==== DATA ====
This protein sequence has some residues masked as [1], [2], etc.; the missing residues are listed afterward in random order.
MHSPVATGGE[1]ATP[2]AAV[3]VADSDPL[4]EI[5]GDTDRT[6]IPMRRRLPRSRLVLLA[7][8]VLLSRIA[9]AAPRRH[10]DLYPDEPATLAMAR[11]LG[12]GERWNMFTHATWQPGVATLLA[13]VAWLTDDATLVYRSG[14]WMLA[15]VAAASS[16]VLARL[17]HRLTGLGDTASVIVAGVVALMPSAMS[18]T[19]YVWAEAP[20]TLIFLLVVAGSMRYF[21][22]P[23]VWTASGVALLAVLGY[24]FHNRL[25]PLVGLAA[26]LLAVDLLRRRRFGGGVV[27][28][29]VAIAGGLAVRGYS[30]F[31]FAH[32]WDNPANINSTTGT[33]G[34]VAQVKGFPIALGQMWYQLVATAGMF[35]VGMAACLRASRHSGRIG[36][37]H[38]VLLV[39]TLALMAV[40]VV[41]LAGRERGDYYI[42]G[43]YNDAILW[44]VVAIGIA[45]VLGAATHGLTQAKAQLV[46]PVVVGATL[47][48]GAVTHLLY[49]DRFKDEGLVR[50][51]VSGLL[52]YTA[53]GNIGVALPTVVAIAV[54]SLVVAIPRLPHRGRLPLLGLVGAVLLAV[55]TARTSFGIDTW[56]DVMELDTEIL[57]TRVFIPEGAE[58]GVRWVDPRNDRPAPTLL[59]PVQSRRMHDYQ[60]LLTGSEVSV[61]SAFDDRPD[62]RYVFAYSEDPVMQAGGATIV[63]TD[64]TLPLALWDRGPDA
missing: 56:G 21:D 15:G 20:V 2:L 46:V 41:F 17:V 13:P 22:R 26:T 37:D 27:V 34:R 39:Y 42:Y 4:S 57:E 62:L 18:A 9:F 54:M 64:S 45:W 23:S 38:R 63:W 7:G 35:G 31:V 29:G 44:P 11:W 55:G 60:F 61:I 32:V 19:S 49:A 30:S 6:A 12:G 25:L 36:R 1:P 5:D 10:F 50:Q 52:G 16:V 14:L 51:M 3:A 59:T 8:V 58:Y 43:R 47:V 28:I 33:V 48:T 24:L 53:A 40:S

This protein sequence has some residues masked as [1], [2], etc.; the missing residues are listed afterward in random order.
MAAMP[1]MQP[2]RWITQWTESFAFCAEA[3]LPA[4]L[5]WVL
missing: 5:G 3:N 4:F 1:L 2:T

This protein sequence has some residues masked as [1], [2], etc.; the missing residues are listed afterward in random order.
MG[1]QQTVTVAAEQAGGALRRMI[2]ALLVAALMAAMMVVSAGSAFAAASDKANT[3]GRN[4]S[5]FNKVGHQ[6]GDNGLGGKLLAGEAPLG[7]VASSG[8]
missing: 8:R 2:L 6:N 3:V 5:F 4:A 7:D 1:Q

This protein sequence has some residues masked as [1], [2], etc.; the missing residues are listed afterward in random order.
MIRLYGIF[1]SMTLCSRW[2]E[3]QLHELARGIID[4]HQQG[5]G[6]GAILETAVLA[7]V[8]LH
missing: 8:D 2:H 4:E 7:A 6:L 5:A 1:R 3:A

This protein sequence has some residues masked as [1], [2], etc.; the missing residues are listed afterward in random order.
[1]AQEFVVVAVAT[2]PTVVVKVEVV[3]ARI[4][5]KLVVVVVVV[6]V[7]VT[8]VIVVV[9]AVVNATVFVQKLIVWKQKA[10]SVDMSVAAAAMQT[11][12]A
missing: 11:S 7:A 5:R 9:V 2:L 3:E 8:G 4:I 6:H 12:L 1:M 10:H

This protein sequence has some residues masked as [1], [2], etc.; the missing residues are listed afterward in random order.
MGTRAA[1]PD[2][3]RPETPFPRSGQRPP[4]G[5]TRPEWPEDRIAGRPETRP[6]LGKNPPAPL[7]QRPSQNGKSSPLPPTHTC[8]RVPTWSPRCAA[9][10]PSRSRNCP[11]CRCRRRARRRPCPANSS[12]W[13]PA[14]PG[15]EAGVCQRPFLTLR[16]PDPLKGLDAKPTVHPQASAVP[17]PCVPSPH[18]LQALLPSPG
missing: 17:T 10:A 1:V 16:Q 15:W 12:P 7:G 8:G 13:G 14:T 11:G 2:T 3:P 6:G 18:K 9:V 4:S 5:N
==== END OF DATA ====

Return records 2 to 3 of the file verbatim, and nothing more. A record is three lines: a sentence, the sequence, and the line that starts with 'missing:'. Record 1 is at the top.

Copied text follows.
This protein sequence has some residues masked as [1], [2], etc.; the missing residues are listed afterward in random order.
MAAMP[1]MQP[2]RWITQWTESFAFCAEA[3]LPA[4]L[5]WVL
missing: 5:G 3:N 4:F 1:L 2:T

This protein sequence has some residues masked as [1], [2], etc.; the missing residues are listed afterward in random order.
MG[1]QQTVTVAAEQAGGALRRMI[2]ALLVAALMAAMMVVSAGSAFAAASDKANT[3]GRN[4]S[5]FNKVGHQ[6]GDNGLGGKLLAGEAPLG[7]VASSG[8]
missing: 8:R 2:L 6:N 3:V 5:F 4:A 7:D 1:Q